Entrepreneurs of North Carolina History Exhibit
Shoppers Thank These Entrepreneurs
1888William Henry Belk
Growing up in Monroe, NC, William Henry Belk knew tragedy at an early age. When he was three, his father was killed by Union soldiers that were looking for a goldmine rumored to have been owned by his grandfather. He started working in a dry goods establishment where he honed his business skills and in 1877, at the age of 15, he was already managing the store. In 1888, he opened his first discount store, The New York Racket, which was small in size at only 22 by 70 feet, but big in profits for the time, earning an excess of $3,300 profit in the first seven months.
Belk was an instant success because he adhered to a simple business plan: he operated a “cash and carry” enterprise that offered inexpensive products, quite a contrast from similar retailers who offered farmers credit and would wait for payment until harvest time. He also realized the importance of hiring staff who would care about the business, so he offered partnerships to new managers who ran his ever-expanding stores. The stores would then be named Belk - (Store Manager’s Name) and the chain grew exponentially. Today, Belk’s is still thriving in the southeast and mid-Atlantic regions with over $3.5 billion in sales the past fiscal year and over 20,000 associates. It is one of the last privately owned retail companies in the country.
1915Paul H. Rose | Roses Stores
Proving it is never too early to nurture the entrepreneurial spirit, Paul H. Rose began his business career "as a12-year-old entrepreneur who set up a wooden box in front of a Seaboard, North Carolina drugstore, selling bundles of wood, and also lemonade and cookies that were supplied by his mother," according to the Roses Stores, Inc. website.
As a travelling salesman, he combined the “Five and Ten” stores’ purchase orders to get better overall pricing, and then decided to venture in to his own retail business. Since opening his first discount establishment in Henderson in 1915, Rose’s "5, 10, and 15-Cent Store", was a leader in discount department stores culminating in the 1960s.
1946H. Carl Buchan | Lowe's
Carl Buchan’s vision to expand the successful North Wilkesboro based hardware store truly began in 1964 after the Lowes Sparta Hardware store became successful and “Carl Buchan saw no reason why Lowe's marketplace shouldn't extend far beyond its current perimeter”. After years of successful business partnerships between Carl Buchan and Jim Lowe, who together ran the hardware business from 1946 to 1952 felt developed a difference of opinion on the future of the brand. Carl Buchan sought business outside town, and became the sole owner of Lowe's. On October 22,1960, Carl Buchan, at age 44 died with a massive heart attack, by this time, however, the store that he started was well on it's way to be great in the mark.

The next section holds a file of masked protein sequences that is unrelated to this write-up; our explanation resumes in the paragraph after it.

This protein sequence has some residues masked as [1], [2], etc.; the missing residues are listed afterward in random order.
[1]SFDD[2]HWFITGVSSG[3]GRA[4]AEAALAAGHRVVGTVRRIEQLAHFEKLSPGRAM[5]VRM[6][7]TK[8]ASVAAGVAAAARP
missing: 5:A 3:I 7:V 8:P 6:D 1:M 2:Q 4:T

“Buchan anticipated the post-World War II building boom and concentrated on selling only hardware, appliances and hard-to-find building materials. By eliminating wholesalers and dealing directly with manufacturers, Lowe’s established a lasting reputation for low prices” (source)
1959 Leon Levine | Family Dollar
Few North Carolina entrepreneurs are more successful at carving an entirely new market than Leon Levine. From birth Levine was raised in a retail family, his father owned a department store called The Hub in Rockingham North Carolina and after a few years of management Levine soon became aware of a popular Kentucky based store selling products under a dollar. Levine embraced the idea and iIn November of 1959 opened his own store and named it Family Dollar.
Leon Levine’s legacy ventures beyond his successful business and is carried on promoting education, philanthropy and public good. After retiring from the business in 2004 Levine and his wife have pursed a passion for giving back the community of Charlotte using their amassed fortune to creating the Levine Children’s Hospital, Levine Museum of the New South, and a cultural arts campus in Center City. Above all the Leon Levine Foundation encompasses the greatest financial force, containing over $300 million in assets promoting the foundation’s core goals, to “improve and advance the human condition in four major areas: Education, Healthcare, Jewish Religion and Human Services."
1976 Joe Louis Dudley | Dudley Products